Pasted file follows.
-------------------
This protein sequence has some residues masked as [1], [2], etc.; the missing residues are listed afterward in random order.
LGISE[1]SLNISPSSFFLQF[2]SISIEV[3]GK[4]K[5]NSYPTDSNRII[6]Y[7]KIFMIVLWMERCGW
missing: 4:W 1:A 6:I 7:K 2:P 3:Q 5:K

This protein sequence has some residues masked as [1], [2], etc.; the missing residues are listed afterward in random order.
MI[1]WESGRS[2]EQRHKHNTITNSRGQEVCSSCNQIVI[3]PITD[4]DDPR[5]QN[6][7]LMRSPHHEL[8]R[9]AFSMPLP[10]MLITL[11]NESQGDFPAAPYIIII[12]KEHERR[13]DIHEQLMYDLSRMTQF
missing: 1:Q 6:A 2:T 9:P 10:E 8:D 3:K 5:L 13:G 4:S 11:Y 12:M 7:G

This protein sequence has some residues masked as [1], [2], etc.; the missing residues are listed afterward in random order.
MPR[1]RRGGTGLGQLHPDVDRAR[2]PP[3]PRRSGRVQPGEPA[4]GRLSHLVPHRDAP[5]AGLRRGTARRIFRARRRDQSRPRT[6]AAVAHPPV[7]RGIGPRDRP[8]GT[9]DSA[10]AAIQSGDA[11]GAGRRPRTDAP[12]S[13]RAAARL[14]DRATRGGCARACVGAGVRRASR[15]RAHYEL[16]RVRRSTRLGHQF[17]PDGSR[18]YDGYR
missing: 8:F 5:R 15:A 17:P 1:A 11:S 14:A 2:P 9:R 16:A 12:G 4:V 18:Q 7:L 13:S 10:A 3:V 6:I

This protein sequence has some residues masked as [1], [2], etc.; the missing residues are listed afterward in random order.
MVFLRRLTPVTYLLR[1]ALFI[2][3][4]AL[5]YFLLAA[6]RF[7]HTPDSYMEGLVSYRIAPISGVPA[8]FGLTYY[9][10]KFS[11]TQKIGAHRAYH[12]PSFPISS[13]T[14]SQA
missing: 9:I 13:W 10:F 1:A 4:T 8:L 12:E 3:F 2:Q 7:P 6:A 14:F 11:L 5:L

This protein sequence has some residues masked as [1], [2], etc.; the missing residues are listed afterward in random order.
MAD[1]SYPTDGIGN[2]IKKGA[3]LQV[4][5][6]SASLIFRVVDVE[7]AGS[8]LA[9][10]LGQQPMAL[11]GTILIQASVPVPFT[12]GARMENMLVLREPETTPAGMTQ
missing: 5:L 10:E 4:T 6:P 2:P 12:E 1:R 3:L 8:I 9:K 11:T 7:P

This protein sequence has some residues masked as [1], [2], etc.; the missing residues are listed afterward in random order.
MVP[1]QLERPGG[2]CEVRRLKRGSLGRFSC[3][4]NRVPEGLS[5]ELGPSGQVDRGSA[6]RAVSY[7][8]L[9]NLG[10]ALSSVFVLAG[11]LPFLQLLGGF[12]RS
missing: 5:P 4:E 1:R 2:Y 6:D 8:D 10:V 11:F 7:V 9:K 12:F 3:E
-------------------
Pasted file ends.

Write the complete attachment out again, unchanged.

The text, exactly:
This protein sequence has some residues masked as [1], [2], etc.; the missing residues are listed afterward in random order.
LGISE[1]SLNISPSSFFLQF[2]SISIEV[3]GK[4]K[5]NSYPTDSNRII[6]Y[7]KIFMIVLWMERCGW
missing: 4:W 1:A 6:I 7:K 2:P 3:Q 5:K

This protein sequence has some residues masked as [1], [2], etc.; the missing residues are listed afterward in random order.
MI[1]WESGRS[2]EQRHKHNTITNSRGQEVCSSCNQIVI[3]PITD[4]DDPR[5]QN[6][7]LMRSPHHEL[8]R[9]AFSMPLP[10]MLITL[11]NESQGDFPAAPYIIII[12]KEHERR[13]DIHEQLMYDLSRMTQF
missing: 1:Q 6:A 2:T 9:P 10:E 8:D 3:K 5:L 13:G 4:S 11:Y 12:M 7:G

This protein sequence has some residues masked as [1], [2], etc.; the missing residues are listed afterward in random order.
MPR[1]RRGGTGLGQLHPDVDRAR[2]PP[3]PRRSGRVQPGEPA[4]GRLSHLVPHRDAP[5]AGLRRGTARRIFRARRRDQSRPRT[6]AAVAHPPV[7]RGIGPRDRP[8]GT[9]DSA[10]AAIQSGDA[11]GAGRRPRTDAP[12]S[13]RAAARL[14]DRATRGGCARACVGAGVRRASR[15]RAHYEL[16]RVRRSTRLGHQF[17]PDGSR[18]YDGYR
missing: 8:F 5:R 15:A 17:P 1:A 11:S 14:A 2:P 9:R 16:A 12:G 4:V 18:Q 7:L 13:S 10:A 3:V 6:I

This protein sequence has some residues masked as [1], [2], etc.; the missing residues are listed afterward in random order.
MVFLRRLTPVTYLLR[1]ALFI[2][3][4]AL[5]YFLLAA[6]RF[7]HTPDSYMEGLVSYRIAPISGVPA[8]FGLTYY[9][10]KFS[11]TQKIGAHRAYH[12]PSFPISS[13]T[14]SQA
missing: 9:I 13:W 10:F 1:A 4:T 8:L 12:E 3:F 2:Q 7:P 6:A 14:F 11:L 5:L

This protein sequence has some residues masked as [1], [2], etc.; the missing residues are listed afterward in random order.
MAD[1]SYPTDGIGN[2]IKKGA[3]LQV[4][5][6]SASLIFRVVDVE[7]AGS[8]LA[9][10]LGQQPMAL[11]GTILIQASVPVPFT[12]GARMENMLVLREPETTPAGMTQ
missing: 5:L 10:E 4:T 6:P 2:P 12:E 1:R 3:L 8:I 9:K 11:T 7:P

This protein sequence has some residues masked as [1], [2], etc.; the missing residues are listed afterward in random order.
MVP[1]QLERPGG[2]CEVRRLKRGSLGRFSC[3][4]NRVPEGLS[5]ELGPSGQVDRGSA[6]RAVSY[7][8]L[9]NLG[10]ALSSVFVLAG[11]LPFLQLLGGF[12]RS
missing: 5:P 4:E 1:R 2:Y 6:D 8:D 10:V 11:F 7:V 9:K 12:F 3:E